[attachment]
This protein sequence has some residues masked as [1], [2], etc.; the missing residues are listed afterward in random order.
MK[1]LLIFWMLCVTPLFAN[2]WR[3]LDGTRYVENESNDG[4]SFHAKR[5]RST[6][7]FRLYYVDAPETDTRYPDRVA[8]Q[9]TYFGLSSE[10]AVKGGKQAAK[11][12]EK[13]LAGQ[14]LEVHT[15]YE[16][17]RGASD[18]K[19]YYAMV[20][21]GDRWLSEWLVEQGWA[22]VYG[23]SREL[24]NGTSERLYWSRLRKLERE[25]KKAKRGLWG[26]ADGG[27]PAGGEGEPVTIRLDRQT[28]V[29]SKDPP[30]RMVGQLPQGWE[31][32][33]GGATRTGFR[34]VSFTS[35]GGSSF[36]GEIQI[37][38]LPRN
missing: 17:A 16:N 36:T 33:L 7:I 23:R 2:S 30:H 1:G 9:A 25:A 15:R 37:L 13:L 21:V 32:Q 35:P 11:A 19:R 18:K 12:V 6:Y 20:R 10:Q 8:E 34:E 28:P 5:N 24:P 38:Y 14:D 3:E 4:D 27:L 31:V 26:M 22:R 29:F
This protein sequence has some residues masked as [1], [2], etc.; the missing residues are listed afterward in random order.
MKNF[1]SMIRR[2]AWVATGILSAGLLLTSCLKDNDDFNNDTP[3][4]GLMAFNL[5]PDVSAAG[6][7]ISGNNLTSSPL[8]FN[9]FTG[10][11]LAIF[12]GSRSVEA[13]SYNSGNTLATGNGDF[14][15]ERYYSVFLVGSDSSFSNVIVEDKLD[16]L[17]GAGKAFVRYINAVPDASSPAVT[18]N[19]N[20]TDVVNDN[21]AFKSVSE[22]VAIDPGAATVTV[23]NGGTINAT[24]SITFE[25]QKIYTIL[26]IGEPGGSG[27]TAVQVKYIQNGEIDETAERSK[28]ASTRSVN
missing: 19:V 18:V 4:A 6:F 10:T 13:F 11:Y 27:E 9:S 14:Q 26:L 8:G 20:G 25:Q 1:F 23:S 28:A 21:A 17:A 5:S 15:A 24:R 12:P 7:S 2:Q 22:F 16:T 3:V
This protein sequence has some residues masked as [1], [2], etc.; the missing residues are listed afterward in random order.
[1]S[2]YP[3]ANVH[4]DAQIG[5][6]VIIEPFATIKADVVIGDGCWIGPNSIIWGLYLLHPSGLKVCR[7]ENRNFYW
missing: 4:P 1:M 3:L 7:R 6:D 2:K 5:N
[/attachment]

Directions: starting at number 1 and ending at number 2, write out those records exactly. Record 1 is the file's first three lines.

This protein sequence has some residues masked as [1], [2], etc.; the missing residues are listed afterward in random order.
MK[1]LLIFWMLCVTPLFAN[2]WR[3]LDGTRYVENESNDG[4]SFHAKR[5]RST[6][7]FRLYYVDAPETDTRYPDRVA[8]Q[9]TYFGLSSE[10]AVKGGKQAAK[11][12]EK[13]LAGQ[14]LEVHT[15]YE[16][17]RGASD[18]K[19]YYAMV[20][21]GDRWLSEWLVEQGWA[22]VYG[23]SREL[24]NGTSERLYWSRLRKLERE[25]KKAKRGLWG[26]ADGG[27]PAGGEGEPVTIRLDRQT[28]V[29]SKDPP[30]RMVGQLPQGWE[31][32][33]GGATRTGFR[34]VSFTS[35]GGSSF[36]GEIQI[37][38]LPRN
missing: 17:A 16:N 36:T 33:L 7:I 23:R 2:S 30:H 1:G 9:A 25:A 15:R 37:L 13:L 21:V 32:Q 35:P 11:A 19:R 18:K 12:V 6:Y 20:R 10:Q 8:E 34:E 28:P 5:N 24:P 38:Y 14:D 3:E 4:D 27:L 31:V 26:M 22:R 29:F
This protein sequence has some residues masked as [1], [2], etc.; the missing residues are listed afterward in random order.
MKNF[1]SMIRR[2]AWVATGILSAGLLLTSCLKDNDDFNNDTP[3][4]GLMAFNL[5]PDVSAAG[6][7]ISGNNLTSSPL[8]FN[9]FTG[10][11]LAIF[12]GSRSVEA[13]SYNSGNTLATGNGDF[14][15]ERYYSVFLVGSDSSFSNVIVEDKLD[16]L[17]GAGKAFVRYINAVPDASSPAVT[18]N[19]N[20]TDVVNDN[21]AFKSVSE[22]VAIDPGAATVTV[23]NGGTINAT[24]SITFE[25]QKIYTIL[26]IGEPGGSG[27]TAVQVKYIQNGEIDETAERSK[28]ASTRSVN
missing: 19:V 18:V 4:A 6:F 10:T 13:F 11:Y 27:E 9:S 14:Q 26:L 8:G 20:G 25:Q 1:F 23:S 28:A 21:A 17:A 5:S 15:A 24:R 12:P 7:S 2:Q 22:F 16:T 3:V